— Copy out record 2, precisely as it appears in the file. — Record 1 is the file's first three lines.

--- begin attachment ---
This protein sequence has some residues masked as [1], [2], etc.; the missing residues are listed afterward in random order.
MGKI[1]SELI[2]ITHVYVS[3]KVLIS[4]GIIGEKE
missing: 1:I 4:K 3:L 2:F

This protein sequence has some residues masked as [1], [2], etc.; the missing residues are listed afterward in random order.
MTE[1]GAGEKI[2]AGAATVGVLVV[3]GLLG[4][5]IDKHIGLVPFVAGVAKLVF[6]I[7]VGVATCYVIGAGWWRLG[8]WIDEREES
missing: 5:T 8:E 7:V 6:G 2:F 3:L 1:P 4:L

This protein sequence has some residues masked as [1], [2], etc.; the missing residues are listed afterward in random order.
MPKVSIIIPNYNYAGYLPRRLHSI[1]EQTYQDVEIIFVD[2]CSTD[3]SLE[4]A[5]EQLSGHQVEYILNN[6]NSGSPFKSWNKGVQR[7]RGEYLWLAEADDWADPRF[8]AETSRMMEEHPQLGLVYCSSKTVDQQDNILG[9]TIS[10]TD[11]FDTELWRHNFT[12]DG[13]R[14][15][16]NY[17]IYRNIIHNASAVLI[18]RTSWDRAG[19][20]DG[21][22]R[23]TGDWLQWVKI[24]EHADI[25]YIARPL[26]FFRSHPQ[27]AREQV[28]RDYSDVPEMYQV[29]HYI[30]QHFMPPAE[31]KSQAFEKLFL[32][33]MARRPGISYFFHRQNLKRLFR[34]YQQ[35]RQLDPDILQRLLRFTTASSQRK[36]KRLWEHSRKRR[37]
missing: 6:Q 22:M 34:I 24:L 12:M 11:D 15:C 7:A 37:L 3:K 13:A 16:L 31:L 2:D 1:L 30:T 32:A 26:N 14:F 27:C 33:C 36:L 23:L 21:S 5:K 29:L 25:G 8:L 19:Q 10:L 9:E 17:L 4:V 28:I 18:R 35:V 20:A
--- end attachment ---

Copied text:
This protein sequence has some residues masked as [1], [2], etc.; the missing residues are listed afterward in random order.
MTE[1]GAGEKI[2]AGAATVGVLVV[3]GLLG[4][5]IDKHIGLVPFVAGVAKLVF[6]I[7]VGVATCYVIGAGWWRLG[8]WIDEREES
missing: 5:T 8:E 7:V 6:G 2:F 3:L 1:P 4:L